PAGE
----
It must be tough being Roland Emmerich. Your passion project about the Stonewall riots gets savaged by critics and then left to die on the vine when it finally hits theaters. Next year, your big comeback — a long-awaited sequel to Independence Day, the film that remains your greatest success — goes down like the Hindenburg, mustering a faint fraction of the original’s box-office might and getting outclassed by a cartoon about a lost fish. You need a win, and luckily, you’ve got a sure thing coming down the pike: A remake of your first major blockbuster, 1994’s sci-fi adventure Stargate.
You gotta respect Robert Redford’s style. He’s not one of those interminable wafflers like Quentin Tarantino or Michael Jordan, constantly announcing and then un-announcing retirement every few years to shore up relevancy when necessary. Robert Redford says he’s gonna do a job, he does the job. He says he’s gonna finish up the two acting gigs he’s already taken and then shift to full-time direction, you can be sure he’s not gonna pop up in a couple years with a “gotcha!” and news of a new role.
The closest corollary to Notorious B.I.G.’s dictum advising “never let no one know how much dough you hold” is Hollywood’s absolute commandment to “never let ’em know how old you really are.” Over time, an actor’s real age becomes a jealously guarded secret with the power to instantly push a casting profile from “love interest” to “love interest’s comic-relief parent.” The Internet Movie Database has posed a threat to this lie agreed upon in Tinseltown by adding exact birth dates to actors’ profiles, and the industry has pushed back. Today brings a pushback to that pushback, with the web giant defending their right to let everyone know who’s no longer passing for under 40.
Last Thursday night, Paramount gathered press in New York for a special presentation on the studio’s upcoming projects. Nestled between the sizzle reels for Martin Scorsese’s long-awaited Silence and Denzel Washington’s buzzy Fences adaptation was an extended look at their upcoming rework of seminal anime Ghost in the Shell, starring Scarlett Johansson in a range-stretching performance as an Asian robot. (Both Asian cultural watchdog groups and more principled robots have expressed objections to this, but that’s neither here nor there.) Paramount’s stoking the fires of anticipation for their prospective early-spring blockbuster before its March 31 release next year, and a new piece from Collider should only raise the temperature higher.
Back around Christmastime, the well-regarded genre-defiers Radiohead revealed that they had recorded their own theme for the latest James Bond picture, Spectre. It was baffling, not just because their composition was swooningly beautiful, but because the Spectre team ultimately ended up going with Sam Smith, instantly agreed upon as one of the lesser Bond theme singers. But that’s all peanuts compared to the latest gross injustice from the world of film soundtracking, with greater effrontery dealt to an even more esteemed statesman of rock.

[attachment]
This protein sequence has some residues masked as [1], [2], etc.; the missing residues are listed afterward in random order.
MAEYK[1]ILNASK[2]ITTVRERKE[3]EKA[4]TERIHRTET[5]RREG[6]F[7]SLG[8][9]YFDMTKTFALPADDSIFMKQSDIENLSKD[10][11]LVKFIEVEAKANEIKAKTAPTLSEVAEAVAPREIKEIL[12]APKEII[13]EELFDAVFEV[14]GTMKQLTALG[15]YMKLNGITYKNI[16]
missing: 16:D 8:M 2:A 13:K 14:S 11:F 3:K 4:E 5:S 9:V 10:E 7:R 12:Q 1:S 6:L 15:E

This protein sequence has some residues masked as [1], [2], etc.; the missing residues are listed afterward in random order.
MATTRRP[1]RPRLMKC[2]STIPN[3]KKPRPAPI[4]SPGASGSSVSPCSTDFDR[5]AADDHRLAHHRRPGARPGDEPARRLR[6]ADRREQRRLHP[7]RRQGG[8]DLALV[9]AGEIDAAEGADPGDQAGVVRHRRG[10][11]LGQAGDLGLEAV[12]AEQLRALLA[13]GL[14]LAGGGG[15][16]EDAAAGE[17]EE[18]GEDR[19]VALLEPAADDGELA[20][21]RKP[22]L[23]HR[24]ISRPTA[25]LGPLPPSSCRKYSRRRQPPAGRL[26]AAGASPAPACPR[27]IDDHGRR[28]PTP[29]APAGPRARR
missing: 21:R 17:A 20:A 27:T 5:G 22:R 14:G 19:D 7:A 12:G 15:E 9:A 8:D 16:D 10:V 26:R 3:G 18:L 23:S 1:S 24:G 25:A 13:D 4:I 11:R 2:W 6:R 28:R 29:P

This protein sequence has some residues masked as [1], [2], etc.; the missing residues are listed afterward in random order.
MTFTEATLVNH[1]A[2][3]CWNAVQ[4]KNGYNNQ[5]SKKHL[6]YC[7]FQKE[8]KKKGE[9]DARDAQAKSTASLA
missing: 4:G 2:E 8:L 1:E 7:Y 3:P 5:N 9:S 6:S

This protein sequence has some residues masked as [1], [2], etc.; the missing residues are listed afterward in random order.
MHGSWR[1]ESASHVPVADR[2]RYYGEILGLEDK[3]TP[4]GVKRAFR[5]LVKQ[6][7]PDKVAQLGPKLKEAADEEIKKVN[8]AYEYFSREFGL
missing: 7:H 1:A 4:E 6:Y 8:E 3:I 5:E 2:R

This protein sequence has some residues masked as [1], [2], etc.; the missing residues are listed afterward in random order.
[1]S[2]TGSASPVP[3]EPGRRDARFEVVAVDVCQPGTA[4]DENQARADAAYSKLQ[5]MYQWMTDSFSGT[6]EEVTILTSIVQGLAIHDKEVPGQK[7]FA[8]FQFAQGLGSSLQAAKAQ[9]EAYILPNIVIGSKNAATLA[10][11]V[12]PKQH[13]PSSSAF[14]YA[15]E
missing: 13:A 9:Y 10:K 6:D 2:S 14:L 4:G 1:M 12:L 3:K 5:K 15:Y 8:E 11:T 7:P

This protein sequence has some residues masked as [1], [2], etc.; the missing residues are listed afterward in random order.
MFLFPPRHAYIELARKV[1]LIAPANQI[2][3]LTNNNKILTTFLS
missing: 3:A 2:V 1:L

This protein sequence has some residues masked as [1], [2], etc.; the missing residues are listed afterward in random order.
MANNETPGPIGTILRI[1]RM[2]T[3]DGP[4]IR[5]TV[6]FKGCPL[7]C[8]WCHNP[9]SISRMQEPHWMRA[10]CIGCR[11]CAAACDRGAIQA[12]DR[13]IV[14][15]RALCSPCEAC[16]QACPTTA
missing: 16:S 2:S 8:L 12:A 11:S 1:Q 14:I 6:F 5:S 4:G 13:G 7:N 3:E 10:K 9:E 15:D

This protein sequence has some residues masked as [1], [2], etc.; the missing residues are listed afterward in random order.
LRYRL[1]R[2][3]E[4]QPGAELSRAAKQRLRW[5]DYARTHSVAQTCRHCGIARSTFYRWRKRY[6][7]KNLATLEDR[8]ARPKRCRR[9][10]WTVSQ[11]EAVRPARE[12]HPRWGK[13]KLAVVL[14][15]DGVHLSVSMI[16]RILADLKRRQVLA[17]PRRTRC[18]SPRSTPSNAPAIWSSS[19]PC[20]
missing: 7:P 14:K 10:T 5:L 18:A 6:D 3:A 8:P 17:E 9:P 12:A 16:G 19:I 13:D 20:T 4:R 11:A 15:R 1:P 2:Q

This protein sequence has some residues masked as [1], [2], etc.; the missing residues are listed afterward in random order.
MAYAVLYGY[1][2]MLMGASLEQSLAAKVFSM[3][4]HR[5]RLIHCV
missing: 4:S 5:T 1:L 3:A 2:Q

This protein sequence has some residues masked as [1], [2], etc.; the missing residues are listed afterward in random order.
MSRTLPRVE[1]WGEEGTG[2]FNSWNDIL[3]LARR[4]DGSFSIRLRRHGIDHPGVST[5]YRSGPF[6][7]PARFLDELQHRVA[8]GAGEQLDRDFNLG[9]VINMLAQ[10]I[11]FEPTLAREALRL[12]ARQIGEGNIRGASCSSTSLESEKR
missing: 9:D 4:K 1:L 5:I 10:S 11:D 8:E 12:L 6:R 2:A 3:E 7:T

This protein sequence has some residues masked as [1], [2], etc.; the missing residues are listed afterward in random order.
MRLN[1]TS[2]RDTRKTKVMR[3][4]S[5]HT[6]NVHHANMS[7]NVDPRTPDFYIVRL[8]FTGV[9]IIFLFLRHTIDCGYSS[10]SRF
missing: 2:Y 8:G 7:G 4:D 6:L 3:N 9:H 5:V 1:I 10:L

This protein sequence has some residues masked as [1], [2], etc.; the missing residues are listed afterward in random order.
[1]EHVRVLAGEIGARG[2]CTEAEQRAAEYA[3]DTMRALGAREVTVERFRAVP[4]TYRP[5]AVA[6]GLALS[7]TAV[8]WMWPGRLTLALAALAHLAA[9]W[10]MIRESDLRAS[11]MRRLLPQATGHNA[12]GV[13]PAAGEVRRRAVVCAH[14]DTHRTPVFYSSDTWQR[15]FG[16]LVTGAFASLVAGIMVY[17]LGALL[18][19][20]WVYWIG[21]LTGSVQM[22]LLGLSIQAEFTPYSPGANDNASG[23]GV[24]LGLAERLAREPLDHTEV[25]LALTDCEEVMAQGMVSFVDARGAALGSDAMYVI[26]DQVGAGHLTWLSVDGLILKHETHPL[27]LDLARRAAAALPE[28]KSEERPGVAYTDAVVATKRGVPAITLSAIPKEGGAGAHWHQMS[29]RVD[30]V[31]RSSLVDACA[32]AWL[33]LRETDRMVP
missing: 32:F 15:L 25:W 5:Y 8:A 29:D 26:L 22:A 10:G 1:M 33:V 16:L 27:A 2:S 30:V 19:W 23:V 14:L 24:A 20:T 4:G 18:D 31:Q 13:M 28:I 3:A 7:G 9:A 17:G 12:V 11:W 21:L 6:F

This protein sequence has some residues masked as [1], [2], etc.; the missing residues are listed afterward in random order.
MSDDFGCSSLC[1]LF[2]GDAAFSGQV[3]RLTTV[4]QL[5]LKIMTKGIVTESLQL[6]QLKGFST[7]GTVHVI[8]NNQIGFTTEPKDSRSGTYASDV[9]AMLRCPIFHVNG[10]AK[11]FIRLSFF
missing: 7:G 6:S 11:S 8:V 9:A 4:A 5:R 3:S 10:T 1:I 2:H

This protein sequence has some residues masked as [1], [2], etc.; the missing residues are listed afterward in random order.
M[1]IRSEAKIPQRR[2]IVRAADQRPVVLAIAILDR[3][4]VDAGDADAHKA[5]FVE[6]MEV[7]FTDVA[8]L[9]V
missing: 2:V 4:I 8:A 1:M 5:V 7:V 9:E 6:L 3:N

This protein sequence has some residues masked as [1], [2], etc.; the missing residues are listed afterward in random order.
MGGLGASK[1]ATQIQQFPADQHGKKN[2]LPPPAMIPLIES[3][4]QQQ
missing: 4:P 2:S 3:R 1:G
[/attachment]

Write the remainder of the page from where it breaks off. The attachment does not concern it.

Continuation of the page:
As a President and as a man, Ronald Reagan has a complex and divisive legacy. To modern-day conservatives, his sweeping return of power to the free market and decentralization of federal influence was tantamount to an act of God; to his detractors, Reagan’s the guy who waged a racist “War on Drugs” and may or may not have approved the governmental manufacturing of crack-cocaine, the guy who allowed Wall Street to make off with the U...
Nick Offerman and Megan Mullally: greatest celebrity couple, or the best celebrity couple? The comedic character actors have been married since 2003, and as anyone who has seen Parks and Recreation can attest, they have an explosive onscreen chemistry...
Not to point fingers, but with president Barack Obama’s number of days left in office gradually ticking down, it’s starting to look like he may just be using the powers of the position to meet all the cool famous people he can before his time’s up. Think about it: under the guise of a roundtable on urban opportunity and racial injustice, Obama summoned a star-studded lineup of hip-hop’s finest to the White House including Chance the Rapper, Pusha T, Rick Ross, Janelle Monáe, Nicki Minaj, Common, and Ludacris, among others just a couple weeks ago. I can speak only for myself, but if I was elected President, that’s the first thing I would do.
The number 43 has held many different significances over the years. The newest significance of the number will surely eclipse any previous, however: heretofore, the number 43 shall be known as the exact number of lines of dialogue spoken by Henry Cavill‘s Superman in Batman vs...
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